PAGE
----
Traditional surgeries are increasingly being replaced by minimal invasive laparoscopic surgeries, which are believed to reduce scarring, pain, and hospital recovery time.
Morcellators, an electric medical device, permits surgeons to cut and extract tissue during laparoscopic surgeries. However, the cutting devices have been linked to the spread of a deadly uterine cancer called leiomyosarcoma.
What Is Leiomyosarcoma?
Leiomyosarcoma are tumors that develop in the smooth muscles of the body and like any sarcoma they can be difficult to diagnose and treat.
Although this type of cancer is most often found in the uterus or abdomen, smooth muscles are found all over the body so a leiomyosarcoma can form almost anywhere there are blood vessels.
Leiomyosarcoma is classified as a soft tissue sarcoma. Sarcomas are malignant tumors arising from the mesenchymal cell lines. Of all sarcomas, approximately 5 to 10 percent are leiomyosarcoma.
The cause of leiomyosarcoma remains unknown. However, in 2012 a morcellator hysterectomy was performed on a woman in Reading, Pennsylvania and within a year of the surgery the woman died after developing leiomyosarcoma.
A recently filed lawsuit claimed that the device contributed to the woman’s death.
Lawsuits Against Morcellator Manufacturers
A complaint was filed in regards to the wrongful death of the Pennsylvania woman, alleging that the leiomyosarcoma metastasized because the device seeded cancer throughout her abdominal cavity.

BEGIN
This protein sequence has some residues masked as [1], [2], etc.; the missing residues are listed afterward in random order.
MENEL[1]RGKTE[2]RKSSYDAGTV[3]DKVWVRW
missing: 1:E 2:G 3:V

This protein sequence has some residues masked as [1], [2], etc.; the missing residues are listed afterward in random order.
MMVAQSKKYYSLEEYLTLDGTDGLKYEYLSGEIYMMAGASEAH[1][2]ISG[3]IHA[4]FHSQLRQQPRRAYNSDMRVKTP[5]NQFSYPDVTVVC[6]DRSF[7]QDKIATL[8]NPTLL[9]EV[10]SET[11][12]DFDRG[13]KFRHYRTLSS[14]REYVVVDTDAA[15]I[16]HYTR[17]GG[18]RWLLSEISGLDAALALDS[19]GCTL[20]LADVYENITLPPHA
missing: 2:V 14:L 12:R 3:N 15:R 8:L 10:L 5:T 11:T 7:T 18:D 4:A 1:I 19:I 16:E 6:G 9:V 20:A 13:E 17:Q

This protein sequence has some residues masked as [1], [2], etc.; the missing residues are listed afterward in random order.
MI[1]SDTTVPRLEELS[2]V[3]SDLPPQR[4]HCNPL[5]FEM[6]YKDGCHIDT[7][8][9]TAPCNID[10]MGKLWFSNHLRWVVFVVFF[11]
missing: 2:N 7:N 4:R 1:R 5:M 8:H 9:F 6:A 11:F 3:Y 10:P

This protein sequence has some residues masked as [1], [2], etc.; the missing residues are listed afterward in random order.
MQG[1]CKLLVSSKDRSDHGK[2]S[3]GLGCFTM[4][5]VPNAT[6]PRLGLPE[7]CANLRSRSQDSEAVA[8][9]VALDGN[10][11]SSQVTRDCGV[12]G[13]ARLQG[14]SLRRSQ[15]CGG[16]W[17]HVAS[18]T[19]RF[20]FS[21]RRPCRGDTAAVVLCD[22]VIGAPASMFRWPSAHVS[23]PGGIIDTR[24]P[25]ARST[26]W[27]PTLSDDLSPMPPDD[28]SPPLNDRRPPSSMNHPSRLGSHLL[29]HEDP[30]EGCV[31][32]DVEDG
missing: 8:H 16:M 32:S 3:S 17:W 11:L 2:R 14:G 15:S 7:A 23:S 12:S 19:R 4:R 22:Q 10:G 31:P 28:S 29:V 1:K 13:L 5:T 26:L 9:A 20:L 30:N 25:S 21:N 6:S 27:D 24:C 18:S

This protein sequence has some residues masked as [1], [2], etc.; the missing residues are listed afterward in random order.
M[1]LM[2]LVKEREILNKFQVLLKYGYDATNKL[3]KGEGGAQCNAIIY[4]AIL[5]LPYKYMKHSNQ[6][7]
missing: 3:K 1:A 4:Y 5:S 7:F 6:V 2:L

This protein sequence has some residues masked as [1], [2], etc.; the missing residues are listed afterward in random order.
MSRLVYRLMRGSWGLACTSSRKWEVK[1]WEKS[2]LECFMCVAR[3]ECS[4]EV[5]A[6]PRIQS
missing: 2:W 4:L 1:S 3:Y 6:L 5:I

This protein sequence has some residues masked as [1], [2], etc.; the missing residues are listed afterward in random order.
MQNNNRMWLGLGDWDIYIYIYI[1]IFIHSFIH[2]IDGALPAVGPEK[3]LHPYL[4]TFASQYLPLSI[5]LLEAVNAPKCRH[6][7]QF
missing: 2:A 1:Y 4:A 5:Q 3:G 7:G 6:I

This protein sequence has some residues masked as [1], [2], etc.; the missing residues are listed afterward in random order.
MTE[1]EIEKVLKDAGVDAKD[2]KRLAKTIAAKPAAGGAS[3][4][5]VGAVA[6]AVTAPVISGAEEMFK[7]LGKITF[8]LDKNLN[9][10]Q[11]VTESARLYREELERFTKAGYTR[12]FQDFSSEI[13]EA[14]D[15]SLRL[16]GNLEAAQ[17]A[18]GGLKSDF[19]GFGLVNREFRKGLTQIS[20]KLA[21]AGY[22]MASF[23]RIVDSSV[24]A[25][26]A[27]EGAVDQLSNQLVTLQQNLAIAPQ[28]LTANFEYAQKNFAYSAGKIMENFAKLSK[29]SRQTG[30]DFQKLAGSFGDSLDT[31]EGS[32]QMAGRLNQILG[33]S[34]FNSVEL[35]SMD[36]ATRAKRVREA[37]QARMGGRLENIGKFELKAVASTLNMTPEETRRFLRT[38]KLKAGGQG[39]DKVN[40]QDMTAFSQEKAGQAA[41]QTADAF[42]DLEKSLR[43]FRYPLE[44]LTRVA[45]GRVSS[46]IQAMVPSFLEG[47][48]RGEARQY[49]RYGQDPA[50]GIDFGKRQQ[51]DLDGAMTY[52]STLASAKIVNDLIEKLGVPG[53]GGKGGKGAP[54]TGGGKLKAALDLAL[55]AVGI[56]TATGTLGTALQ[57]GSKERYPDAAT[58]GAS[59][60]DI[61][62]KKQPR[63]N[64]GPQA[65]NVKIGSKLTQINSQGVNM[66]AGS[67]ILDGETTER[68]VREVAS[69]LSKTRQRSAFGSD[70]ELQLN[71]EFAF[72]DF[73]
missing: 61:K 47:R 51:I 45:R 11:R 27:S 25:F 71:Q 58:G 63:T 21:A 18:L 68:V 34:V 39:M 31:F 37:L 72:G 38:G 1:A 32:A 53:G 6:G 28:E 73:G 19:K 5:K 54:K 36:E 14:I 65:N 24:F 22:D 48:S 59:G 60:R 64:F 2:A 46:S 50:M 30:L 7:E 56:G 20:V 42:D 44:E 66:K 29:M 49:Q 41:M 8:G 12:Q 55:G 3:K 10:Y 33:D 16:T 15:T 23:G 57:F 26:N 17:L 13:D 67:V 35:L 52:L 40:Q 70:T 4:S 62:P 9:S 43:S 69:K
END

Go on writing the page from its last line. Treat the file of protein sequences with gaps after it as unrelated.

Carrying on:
The product liability lawsuit is naming several defendants, including three manufacturers of the morcellator who supply the devices to the reading hospital. The patients surviving spouse is the plaintiff and the lawyer who is representing him is also an obstetrician gynecologist.
The lawyer- doctor believes that surgeons routinely and wrongly use morcellators without considering whether patients have sizeable uterine fibroids or are experiencing menopause, run an increased risk of cancer.
The Pennsylvania woman’s husband is not the only one who feels that the morcellators may be contributing to the spread of this type of uterine cancer.
A 41 – year old anesthesiologist is fighting for her life in another part of the country. She is also fighting for the reevaluation of the use of morcellators.
She was diagnosed with advanced leiomyosarcoma, and feels that the federal offices should begin recognizing that the devices could possibly be spreading cancer to every 400 to 1,000 surgical patients.